So misdirected.
    The tensile strength underpinning a house
    Or bridge
    Or Twin Towers

    It lacks the mettle of one daffodil.

    There it sits, the sole survivor.
    One fragile flower, sprung from the rubble of Sandy.

    As if to offer the ghost of a memory,
    A whisper of what was.

    What can be again.

    by Elizabeth Robin

    1. What a beautiful poem, timely and reverent. Ever consider a term as Poet Laureate?

      “Errant concrete” — shudder. Perfect putting together of two words that should never need putting together.

      Nice blend of past/future in the last lines.

  5. There and Away

    “I’m sorry I called you fat yesterday,” she says.

    We’re bent over her pinkie, foreheads nearly touching, scrutinizing my work with the tweezers. The splinter’s really dug in there. My mind wanders to how long her pinkie is, how fast she’s growing, what a young lady she’s become, when she wallops me.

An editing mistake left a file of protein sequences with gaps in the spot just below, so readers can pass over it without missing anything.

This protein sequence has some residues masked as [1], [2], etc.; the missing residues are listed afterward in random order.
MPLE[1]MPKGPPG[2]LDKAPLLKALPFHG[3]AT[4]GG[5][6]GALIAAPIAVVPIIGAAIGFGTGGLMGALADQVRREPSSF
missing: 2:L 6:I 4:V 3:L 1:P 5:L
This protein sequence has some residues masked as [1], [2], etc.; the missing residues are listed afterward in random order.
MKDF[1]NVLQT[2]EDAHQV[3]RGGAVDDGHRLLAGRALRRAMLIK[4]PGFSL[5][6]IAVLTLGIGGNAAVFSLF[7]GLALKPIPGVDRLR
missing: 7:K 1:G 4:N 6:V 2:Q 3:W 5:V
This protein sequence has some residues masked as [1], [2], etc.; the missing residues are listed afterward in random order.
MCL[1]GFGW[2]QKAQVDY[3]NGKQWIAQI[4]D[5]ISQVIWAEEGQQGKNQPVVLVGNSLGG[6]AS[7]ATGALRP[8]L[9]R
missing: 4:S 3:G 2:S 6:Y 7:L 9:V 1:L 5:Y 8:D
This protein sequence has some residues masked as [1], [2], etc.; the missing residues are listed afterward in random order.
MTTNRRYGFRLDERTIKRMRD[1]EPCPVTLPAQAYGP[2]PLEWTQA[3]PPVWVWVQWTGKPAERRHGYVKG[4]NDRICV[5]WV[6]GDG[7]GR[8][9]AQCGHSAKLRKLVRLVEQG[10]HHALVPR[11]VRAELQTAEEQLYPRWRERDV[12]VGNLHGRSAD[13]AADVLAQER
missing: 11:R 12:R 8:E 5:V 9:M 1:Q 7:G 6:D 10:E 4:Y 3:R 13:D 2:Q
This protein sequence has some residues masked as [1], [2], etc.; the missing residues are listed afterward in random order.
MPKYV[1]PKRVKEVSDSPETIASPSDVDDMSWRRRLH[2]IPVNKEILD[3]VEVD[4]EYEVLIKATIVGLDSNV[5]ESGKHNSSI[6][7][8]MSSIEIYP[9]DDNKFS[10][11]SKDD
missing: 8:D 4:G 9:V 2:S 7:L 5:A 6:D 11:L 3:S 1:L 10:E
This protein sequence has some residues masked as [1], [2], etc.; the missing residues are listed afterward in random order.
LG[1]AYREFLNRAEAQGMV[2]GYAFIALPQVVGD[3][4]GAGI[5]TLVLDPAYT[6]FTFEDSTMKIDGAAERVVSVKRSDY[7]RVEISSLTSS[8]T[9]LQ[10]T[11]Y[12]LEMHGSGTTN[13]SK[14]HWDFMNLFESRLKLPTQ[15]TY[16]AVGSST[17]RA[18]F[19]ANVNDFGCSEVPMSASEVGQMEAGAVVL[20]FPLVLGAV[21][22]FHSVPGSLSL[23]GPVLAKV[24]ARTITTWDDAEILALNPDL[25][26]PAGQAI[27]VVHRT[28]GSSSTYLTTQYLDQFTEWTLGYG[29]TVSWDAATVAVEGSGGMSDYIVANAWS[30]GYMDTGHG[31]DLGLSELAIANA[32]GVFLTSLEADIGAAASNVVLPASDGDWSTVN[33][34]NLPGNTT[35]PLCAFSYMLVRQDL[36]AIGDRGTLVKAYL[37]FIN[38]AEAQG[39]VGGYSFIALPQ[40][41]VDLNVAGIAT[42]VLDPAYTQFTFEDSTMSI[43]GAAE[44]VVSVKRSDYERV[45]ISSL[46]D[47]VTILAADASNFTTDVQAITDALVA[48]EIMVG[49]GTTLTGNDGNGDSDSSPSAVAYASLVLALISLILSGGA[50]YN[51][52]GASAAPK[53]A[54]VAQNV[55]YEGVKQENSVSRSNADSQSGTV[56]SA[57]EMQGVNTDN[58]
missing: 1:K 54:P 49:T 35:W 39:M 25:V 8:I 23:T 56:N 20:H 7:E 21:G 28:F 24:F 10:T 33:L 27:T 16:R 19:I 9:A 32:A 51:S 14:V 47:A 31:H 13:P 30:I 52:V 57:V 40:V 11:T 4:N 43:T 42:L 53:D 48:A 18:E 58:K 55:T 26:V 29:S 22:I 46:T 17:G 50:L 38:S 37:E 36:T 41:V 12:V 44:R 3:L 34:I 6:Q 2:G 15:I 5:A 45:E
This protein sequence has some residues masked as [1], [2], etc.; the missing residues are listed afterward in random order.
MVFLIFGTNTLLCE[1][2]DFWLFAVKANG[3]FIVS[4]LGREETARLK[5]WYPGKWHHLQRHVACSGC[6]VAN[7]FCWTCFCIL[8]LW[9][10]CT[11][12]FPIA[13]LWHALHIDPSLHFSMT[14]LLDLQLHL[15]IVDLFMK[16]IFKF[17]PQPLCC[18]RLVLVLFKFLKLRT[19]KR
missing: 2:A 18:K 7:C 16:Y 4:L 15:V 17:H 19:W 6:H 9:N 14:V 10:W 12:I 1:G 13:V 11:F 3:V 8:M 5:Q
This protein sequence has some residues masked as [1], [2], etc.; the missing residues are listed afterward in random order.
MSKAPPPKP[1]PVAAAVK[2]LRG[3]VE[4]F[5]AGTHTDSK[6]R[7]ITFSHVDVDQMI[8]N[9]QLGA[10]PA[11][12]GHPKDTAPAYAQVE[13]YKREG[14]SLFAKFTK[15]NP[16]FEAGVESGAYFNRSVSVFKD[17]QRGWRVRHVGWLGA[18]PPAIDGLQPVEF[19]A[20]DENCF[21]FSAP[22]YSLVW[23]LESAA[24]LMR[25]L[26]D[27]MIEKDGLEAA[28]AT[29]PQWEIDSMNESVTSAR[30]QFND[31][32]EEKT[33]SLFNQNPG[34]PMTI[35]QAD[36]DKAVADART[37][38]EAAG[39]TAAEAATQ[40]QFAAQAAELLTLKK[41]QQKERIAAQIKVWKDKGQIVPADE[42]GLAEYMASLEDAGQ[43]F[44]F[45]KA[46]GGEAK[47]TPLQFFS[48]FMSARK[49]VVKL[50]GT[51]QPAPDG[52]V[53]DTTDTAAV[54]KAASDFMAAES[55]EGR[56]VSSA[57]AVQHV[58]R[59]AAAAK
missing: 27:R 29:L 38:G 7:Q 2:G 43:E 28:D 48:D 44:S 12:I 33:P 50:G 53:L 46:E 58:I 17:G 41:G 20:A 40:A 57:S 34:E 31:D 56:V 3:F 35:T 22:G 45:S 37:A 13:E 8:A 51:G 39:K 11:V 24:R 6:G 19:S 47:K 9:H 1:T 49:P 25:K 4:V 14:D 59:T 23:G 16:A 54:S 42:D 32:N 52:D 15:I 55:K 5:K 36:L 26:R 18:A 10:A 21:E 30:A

“You did what?” I mutter.

    “I know you overheard. You did your silent thing last night.”

    “I was finishing a report.”

    And this morning.”

    It’s not coming. The tweezers press deeper; her face cranks away in a grimace. “Amber and Kayla,” she hisses, “started it.”

    “Okay …”

    “It’s just, Amber’s dad’s got such a six-pack. They said you,” her free hand pats my belly, “pack a few more there. So I told them how, when you ride the mower –”


    Ouch. I wave the tweezers. “I’d hold still if I were you.”

    “Actually, she’s jealous. Her dad’s never around. She wishes he was like you.”

    “How’s that?”

    “You know. Always there.”

    Suddenly there it is, out of the flesh, glinting in my palm. “Yeesh,” I say, “it was metal. I’m glad we didn’t leave it in.”